Build new traditions as well as participating in old ones.
Transitioning into remote work physically takes you out of your old location. There will be work activities that you won’t be able to participate in any longer, such as lunchtime ping pong games, or monthly happy hours. You can modify some of these traditions to suit your new work environment, and you can create new ones to bring you back into feeling like part of a team.
One of my Remote Year peers, Jordan, used to have walk-and-talks with members of his team. Today, he jumps on the phone (on speaker) while his colleague keeps it in his pocket or hand, so Jordan can hear and participate in the walk-and-talk. Genius!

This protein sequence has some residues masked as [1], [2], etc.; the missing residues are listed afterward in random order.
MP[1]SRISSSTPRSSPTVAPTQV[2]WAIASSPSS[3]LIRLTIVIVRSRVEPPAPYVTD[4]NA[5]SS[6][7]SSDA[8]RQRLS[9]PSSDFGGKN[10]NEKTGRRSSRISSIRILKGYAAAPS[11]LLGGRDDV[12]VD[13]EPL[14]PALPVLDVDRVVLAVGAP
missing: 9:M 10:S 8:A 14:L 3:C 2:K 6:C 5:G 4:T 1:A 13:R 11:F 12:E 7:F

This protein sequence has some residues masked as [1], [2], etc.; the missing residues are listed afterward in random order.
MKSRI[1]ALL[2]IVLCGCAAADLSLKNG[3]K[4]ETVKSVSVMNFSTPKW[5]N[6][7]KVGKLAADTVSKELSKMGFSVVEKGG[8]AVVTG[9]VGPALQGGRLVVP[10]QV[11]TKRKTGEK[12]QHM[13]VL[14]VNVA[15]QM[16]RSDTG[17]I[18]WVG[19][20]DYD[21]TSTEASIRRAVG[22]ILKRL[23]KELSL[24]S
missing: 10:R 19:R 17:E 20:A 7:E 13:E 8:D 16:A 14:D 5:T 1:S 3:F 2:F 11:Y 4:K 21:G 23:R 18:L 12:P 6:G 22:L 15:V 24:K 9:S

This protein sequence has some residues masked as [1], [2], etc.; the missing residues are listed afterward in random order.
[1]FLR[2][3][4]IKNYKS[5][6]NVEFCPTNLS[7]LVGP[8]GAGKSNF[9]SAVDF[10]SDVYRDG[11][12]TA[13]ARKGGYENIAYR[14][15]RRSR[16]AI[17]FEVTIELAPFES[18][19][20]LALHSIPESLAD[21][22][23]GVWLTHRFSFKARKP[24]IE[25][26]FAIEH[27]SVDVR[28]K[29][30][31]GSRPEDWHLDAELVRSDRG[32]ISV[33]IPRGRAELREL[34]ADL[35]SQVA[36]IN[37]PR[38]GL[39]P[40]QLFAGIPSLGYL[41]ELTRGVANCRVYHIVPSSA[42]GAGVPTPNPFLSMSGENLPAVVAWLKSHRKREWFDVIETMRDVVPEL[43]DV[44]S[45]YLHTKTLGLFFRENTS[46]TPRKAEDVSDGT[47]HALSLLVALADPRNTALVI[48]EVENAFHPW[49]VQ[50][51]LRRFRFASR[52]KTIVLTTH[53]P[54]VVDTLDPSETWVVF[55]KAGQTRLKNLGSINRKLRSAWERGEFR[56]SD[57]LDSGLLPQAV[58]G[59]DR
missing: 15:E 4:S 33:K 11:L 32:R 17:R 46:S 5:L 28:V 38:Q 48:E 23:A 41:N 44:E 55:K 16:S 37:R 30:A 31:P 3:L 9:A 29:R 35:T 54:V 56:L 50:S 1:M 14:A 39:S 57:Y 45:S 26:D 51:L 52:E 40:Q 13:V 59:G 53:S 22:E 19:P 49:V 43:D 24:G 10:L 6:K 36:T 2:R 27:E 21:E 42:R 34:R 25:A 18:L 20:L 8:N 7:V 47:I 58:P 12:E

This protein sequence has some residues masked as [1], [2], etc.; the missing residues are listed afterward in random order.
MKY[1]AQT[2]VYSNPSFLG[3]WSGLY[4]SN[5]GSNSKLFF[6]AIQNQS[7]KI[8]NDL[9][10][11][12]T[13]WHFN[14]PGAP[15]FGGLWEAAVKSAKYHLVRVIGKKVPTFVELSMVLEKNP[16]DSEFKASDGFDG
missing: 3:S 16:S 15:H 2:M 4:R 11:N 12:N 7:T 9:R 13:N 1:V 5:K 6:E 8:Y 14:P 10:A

New traditions can really help when fostering remote inclusivity. Every week, send out a short video to your team about what you did during the weekend, and have them send one back. Do a video lunch hour where you “go to lunch” with a member of your team – jump on a video call with your breakfast/lunch/dinner/snack and chat about your day or what you’ve been up to. These little traditions do so much to keep a team feeling connected. Create your own based on your culture and make it a recurring event.
Remote work brings so much to a company and their employees. Doing it right requires effort and commitment, but the benefits impact diversity, inclusion, growth, and product goals. I’d love to hear more about how you approach remote work, and what helps you stay at your best.
Feel free to reach out to me at firstname.lastname@example.org for any questions or comments around remote work, culture, community, and more.
Read this before you create yet another to-do list.
In a perfect world, people make rational decisions and the best idea always wins. But as we all know, things don’t always work out this way.